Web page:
World Health Organization meets on Friday to valuate a new variant detected in South Africa that is feared to be the worst Covid-19 variant yet identified.
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This meeting will ascertain if the B.
529 variant should be designated a variant of ‘interest’ or of ‘concern’.
The variant which was identified on Tuesday, initially attracted attention because it carries an extremely high number of mutations.
Some World leaders have hastily responded by issuing new precautions and travel restrictions, while markets around the world saw falls sparked by the uncertainty.
Indian health officials on Friday put states on alert, asking them to carry out “rigorous screening and testing” of travellers who had arrived from South Africa, Botswana and Hong Kong and to trace and test their contacts.
Health secretary Rajesh Bhushan urged all states to ensure that samples from Covid-positive travellers were swiftly sent to genome sequencing labs for testing.
Singapore, a major transit hub, said on Friday it would restrict arrivals from South Africa and countries nearby.
All non-Singaporean or non-permanent residents with recent travel history to Botswana, Eswatini, Lesotho, Mozambique, Namibia, South Africa, and Zimbabwe will be denied entry or transit through Singapore, its health ministry said.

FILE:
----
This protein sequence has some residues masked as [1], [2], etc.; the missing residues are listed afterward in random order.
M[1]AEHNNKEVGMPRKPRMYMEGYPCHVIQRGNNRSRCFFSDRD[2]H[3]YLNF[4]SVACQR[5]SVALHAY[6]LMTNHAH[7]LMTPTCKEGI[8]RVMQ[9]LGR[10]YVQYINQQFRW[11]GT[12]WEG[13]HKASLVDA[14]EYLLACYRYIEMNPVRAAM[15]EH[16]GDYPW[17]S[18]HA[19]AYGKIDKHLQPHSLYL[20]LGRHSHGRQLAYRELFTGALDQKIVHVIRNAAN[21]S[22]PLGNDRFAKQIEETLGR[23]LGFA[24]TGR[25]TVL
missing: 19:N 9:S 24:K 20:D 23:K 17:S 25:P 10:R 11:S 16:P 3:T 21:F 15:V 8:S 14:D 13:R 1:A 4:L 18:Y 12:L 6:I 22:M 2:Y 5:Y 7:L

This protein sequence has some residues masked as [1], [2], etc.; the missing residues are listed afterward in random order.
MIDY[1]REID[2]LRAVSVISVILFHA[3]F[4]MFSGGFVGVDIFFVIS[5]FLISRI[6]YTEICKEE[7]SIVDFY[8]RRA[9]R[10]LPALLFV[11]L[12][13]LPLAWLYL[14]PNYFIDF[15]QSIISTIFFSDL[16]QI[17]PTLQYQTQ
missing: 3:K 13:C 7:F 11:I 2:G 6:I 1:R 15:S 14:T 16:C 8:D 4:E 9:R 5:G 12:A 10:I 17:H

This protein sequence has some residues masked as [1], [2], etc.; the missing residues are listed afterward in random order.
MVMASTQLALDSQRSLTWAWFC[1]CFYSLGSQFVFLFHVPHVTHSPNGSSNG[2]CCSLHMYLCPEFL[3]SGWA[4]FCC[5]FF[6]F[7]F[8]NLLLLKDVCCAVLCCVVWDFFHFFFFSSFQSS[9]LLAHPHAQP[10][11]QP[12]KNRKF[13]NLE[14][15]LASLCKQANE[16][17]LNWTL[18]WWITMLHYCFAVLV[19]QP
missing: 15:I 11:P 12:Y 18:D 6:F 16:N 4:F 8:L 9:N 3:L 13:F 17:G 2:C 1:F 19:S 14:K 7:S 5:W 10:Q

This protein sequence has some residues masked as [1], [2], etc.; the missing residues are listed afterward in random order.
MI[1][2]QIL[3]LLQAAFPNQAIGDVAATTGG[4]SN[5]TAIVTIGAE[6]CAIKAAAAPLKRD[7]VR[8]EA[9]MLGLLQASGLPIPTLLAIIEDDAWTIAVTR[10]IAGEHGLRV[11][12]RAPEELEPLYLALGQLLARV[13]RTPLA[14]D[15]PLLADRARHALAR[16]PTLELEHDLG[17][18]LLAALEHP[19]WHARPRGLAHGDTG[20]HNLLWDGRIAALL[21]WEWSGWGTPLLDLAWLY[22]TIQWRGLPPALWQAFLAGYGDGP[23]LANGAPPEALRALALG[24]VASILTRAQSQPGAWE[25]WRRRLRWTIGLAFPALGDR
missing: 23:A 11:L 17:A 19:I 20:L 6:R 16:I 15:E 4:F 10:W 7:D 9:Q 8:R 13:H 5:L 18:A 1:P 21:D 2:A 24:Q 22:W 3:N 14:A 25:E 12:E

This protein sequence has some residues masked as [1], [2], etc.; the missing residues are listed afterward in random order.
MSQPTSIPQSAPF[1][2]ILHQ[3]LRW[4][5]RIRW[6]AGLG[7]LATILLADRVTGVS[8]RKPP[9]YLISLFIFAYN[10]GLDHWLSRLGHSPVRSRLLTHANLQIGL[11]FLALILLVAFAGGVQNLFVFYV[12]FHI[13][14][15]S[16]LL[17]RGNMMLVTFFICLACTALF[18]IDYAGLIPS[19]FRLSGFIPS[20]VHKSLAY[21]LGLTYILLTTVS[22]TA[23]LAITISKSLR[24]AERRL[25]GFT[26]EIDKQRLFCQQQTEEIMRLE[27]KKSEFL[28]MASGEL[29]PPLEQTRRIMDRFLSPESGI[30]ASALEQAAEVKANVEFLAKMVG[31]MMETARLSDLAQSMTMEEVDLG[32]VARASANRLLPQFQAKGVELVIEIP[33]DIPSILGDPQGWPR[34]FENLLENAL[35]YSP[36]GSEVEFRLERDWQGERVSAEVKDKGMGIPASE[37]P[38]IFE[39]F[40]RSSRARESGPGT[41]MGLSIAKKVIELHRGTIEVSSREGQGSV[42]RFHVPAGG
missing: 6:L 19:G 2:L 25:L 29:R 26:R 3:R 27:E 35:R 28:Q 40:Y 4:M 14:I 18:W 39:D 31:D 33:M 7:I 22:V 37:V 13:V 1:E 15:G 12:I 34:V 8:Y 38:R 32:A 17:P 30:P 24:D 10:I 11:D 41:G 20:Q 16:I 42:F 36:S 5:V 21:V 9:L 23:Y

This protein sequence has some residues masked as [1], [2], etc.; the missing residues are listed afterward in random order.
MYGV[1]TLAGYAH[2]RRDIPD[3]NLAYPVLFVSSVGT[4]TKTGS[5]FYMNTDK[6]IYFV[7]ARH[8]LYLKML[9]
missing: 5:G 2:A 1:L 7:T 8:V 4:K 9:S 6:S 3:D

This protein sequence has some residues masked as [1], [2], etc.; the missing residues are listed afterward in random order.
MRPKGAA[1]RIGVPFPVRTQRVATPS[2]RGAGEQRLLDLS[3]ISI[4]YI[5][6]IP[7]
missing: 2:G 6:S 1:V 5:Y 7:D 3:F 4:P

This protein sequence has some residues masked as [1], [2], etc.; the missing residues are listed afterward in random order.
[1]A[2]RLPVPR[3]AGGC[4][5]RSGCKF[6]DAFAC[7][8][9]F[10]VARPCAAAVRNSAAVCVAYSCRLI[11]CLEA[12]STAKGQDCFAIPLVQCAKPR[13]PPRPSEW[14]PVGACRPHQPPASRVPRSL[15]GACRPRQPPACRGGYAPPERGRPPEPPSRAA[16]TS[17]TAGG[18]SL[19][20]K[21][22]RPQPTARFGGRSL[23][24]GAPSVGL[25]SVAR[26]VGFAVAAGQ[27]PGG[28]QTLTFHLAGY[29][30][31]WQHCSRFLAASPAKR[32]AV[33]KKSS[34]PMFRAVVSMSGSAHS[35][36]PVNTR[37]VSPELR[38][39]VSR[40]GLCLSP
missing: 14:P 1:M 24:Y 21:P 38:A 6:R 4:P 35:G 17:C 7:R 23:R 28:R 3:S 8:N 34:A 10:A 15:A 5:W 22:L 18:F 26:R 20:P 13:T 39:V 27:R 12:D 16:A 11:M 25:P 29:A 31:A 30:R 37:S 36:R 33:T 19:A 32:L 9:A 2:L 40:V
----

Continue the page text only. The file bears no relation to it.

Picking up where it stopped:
Italy announced a similar entry ban on Friday.
“Our scientists are studying the new B.
In the meantime, we will adopt the greatest possible caution,” health minister Roberto Speranza said.
Japan also will clamp down on border controls for visitors from South Africa and five other African countries, the Jiji news service reported.
Robertson, said the new variant was “a real wake-up call for all of us, that this pandemic is still going and reiterated the need to continue with caution.
Dr Maria Van Kerkhove, WHO’s technical lead on Covid-19, said in a press briefing on Thursday: “We don’t know very much about this [variant] yet.
What we do know is that this variant has a large number of mutations.
And the concern is that when you have so many mutations, it can have an impact on how the virus behaves.
The infectious disease epidemiologist said that researchers would meet to “understand where these mutations are and what this potentially may mean” in terms of whether it is more transmissible or has potential to evade immunity.
A high number of mutations does not necessarily make a variant more transmissible.
In August, similar concerns emerged about a variant in South Africa, known as C.
2, but it was never listed as a variant of interest or concern.
In Japan, some experts believe the country’s pronounced fall in cases was down to mutations that drove it toward natural extinction
WHO to assess new Covid-19 variant that strain record